September 28 – October 2

Monday, September 28th (3 hours):
So, I thought I was going to teach a section of Hispanic Culture today… but I didn’t. While prepping for the class before the students arrived I was trying to force myself to remember what each item was… and I got nervous. I was already nervous, to be honest, but not remembering the significance of the items made myself freeze up even more. Rebecca, my adviser, was in the room and asked if I wanted to sit through the class while she taught it… hear the talk one more time. It gave me another chance to hear the information before I gave the class on Tuesday. It’s a humbling experience, especially when you feel like you’ve let someone (yourself included) down, but one lesson that is important. I needed help. I didn’t know the materials as well as I thought and Rebecca was able to step in for me.

Tuesday, September 29th (2 hours):
Teaching went well today! I showed up to the room a little early to review the items and thinking of things I wanted to mention. A few people showed up early and I talked with them fairly easily, but when it was time to start the room was full. Librarian mode switched on, but it wasn’t a smooth transition- I was tense. I got through my introduction speech and could tell that I had some nerves, but the cool thing was… I relaxed! About halfway through I felt myself relaxing and talking more normally. I may have rushed through the information a touch, but that’s to be expected. I was at my most relaxed when they students came up to look at the materials – I like answering their questions and interacting with them. Obviously not everyone is going to think books are “super cool,” but the few who do make it worthwhile.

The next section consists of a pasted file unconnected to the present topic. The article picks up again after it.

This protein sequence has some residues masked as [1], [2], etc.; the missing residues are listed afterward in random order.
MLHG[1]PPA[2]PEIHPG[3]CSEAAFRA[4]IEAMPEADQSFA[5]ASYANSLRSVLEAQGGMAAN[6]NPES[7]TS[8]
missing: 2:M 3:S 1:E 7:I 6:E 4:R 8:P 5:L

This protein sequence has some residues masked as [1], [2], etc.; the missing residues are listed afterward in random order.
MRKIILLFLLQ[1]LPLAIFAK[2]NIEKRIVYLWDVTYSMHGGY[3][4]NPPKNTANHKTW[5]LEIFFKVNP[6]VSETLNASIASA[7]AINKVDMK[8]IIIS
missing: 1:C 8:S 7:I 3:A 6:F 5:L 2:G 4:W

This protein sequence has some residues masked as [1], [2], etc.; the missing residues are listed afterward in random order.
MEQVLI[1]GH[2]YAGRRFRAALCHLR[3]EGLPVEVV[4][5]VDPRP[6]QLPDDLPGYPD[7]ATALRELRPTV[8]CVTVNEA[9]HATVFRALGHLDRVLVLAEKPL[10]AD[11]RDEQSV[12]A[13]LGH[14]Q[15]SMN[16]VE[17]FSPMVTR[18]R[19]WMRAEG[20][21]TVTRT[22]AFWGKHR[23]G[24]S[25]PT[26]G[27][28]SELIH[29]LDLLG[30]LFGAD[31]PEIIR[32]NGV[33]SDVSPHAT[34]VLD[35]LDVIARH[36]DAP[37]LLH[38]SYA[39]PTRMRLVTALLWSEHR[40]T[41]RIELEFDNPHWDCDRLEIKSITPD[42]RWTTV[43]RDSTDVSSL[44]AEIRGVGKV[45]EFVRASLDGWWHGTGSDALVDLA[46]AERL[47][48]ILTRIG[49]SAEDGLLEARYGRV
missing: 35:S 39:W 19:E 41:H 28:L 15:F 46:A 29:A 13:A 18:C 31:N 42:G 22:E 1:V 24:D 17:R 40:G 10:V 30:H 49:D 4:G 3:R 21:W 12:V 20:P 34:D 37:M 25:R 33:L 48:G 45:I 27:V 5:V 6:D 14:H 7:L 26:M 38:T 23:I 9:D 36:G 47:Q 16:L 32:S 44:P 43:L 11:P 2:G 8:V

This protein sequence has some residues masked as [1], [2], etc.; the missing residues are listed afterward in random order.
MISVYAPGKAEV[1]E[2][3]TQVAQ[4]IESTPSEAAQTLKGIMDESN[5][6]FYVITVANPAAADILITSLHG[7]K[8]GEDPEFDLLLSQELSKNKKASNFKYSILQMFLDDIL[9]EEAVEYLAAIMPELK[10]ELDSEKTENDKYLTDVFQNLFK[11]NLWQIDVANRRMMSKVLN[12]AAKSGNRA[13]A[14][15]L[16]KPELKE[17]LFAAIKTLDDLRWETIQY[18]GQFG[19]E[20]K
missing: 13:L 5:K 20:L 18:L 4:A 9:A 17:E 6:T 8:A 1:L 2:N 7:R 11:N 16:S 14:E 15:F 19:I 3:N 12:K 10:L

Wednesday, September 30th (3 hours):
Today was a day on projects. Erika Dowell, the head of Public Services, asked if I could help her ascertain certain information on the Orson Welles scripts. She is in the process of writing a grant proposal and need numbers for her document. I spent the entire time tracking down the correct scripts and then counting the pages. This meant some quality time on one of the manuscript floors in the stacks.